Chicago Public Schools hired hundreds of tutors with federal COVID money. Can they keep them?

A woman in a yellow T-shirt sits in front of a laptop with a student.
Victoria Wicks, a parent at A. Philip Randolph Elementary School, is one of hundreds of tutors hired by Chicago Public Schools to do intensive high-dosage tutoring. (Maureen Kelleher for Chalkbeat)

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A. Philip Randolph Elementary School parent Victoria Wicks has hair as vibrant as her personality. Last week it was colored a bright teal, but she changes it up frequently — sometimes picking a color requested by the students she tutors.

The mother of eight, with children ranging in age from 10 months to 16 and including twins, is deeply involved at Randolph in Chicago’s Auburn Gresham neighborhood on the South Side. Six of Wicks’ children currently attend the school and she’s on two parent councils. 

On a recent Friday, Wicks sat across the table from a student and gave instructions in a practiced, serious tone. This exercise would assess what level of tutoring the girl would be placed into for the rest of the school year.

Once the reading of passages and sight words was over, Wicks let her nature shine to the fullest, telling a student, “Good job! That’s what I’m talking about!”

Wicks became a tutor during summer 2021, when a fellow parent invited her to join Randolph’s contingent of the Chicago Public Schools Tutor Corps. The district had earmarked $25 million in federal pandemic relief money to hire and train 850 tutors to help kids catch up on much-needed early reading and middle- to high-school math skills.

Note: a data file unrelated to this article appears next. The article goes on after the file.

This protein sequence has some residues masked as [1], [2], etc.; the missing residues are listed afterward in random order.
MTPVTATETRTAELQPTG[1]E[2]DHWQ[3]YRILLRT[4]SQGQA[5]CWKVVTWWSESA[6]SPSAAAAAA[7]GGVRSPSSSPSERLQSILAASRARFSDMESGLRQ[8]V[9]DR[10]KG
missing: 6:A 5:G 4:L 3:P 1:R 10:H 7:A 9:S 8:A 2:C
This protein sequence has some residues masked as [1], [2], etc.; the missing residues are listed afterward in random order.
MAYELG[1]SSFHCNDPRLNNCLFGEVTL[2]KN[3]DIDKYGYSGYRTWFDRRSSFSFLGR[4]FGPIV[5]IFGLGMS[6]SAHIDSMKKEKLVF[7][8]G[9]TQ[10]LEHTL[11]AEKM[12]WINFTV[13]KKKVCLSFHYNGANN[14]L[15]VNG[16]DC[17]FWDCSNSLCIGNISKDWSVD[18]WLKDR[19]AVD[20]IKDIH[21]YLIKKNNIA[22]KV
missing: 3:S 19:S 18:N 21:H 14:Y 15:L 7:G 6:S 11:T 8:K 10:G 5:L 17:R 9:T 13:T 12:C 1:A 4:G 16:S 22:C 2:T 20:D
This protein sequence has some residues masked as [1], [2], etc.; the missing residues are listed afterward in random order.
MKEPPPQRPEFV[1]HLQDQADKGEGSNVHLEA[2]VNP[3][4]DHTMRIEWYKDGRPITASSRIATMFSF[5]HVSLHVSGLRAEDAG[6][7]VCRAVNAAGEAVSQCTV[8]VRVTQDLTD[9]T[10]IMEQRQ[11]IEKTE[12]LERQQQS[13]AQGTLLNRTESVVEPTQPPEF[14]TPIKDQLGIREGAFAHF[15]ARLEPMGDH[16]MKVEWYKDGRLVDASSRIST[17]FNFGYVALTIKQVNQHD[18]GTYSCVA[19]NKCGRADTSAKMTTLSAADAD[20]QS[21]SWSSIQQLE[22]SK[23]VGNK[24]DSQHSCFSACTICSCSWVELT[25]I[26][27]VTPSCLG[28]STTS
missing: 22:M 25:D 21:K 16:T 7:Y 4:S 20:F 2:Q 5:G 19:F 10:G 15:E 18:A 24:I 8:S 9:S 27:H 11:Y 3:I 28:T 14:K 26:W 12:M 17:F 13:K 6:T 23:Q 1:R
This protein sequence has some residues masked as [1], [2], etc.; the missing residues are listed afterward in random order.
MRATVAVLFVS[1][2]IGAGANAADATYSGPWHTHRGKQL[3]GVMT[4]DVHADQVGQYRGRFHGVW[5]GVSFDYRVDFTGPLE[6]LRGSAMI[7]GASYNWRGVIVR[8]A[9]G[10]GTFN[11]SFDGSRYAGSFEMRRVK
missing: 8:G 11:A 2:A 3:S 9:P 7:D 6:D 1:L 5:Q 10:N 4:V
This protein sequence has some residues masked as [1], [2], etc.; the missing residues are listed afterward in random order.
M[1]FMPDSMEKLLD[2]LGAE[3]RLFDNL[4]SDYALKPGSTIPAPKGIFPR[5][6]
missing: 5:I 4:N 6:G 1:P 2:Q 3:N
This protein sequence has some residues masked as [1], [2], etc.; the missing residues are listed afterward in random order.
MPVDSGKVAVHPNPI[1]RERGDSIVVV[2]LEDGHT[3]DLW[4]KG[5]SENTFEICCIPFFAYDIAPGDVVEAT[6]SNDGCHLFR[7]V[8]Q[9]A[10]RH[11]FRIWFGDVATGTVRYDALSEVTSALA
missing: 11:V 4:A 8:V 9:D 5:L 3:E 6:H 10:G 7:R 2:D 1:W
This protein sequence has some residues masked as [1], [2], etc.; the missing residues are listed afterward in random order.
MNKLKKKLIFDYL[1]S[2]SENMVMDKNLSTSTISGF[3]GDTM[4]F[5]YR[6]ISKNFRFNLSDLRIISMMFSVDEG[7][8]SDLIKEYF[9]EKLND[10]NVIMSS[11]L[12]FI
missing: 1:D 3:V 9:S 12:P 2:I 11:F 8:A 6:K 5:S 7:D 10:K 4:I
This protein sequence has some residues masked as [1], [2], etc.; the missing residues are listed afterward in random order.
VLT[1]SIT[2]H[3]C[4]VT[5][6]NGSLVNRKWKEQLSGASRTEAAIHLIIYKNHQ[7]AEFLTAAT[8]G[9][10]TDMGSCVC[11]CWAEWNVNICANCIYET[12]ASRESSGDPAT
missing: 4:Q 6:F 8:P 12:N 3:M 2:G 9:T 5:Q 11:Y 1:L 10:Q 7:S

Wicks took on the job of reading tutor with her trademark enthusiasm, rehearsing how to teach the lessons and give assessments, using the curriculum provided. She found success helping her tutoring groups read better. 

But across the district, the corps got off to a slow start. Only 450 tutors were hired by halfway through the 2021-22 school year. Onboarding was slow and it took a few months to get the curriculum providers — Amplify for reading, Saga Education for math — under contract and training tutors.

Since then, the number of tutors has grown. On the first day of school, CPS had more than 600 tutors, about three-quarters of the initial hiring goal of 850. Currently, tutors are working in 229 schools, but the district declined a request to provide a list of the schools and their locations. 

A summer hiring push helped schools, including Randolph, staff up, some principals said. But this school year marks the final year the district will have federal COVID relief funds to spend on tutors before the dollars run dry next fall.  

Chicago’s tutoring is high-quality but small scale

According to district officials, Tutor Corps has reached 10,000 students with at least one tutoring session since its 2021 launch. Like many districts nationwide, Chicago’s program aimed to provide students “high-dosage” tutoring, which means students meet in a group of no more than four with the same tutor over an extended period of time, like a semester or a full school year. The intensive sessions are 30 minutes during the school day, at least three times a week. 

The tutors must be trained to use a structured curriculum that can meet students where they are and offer lots of chances to practice the skills they are learning. Research shows this kind of tutoring benefits struggling students the most.

Meeting these exacting requirements can be tough. Other districts have struggled to make it work, but Chicago has stayed true to it from the beginning.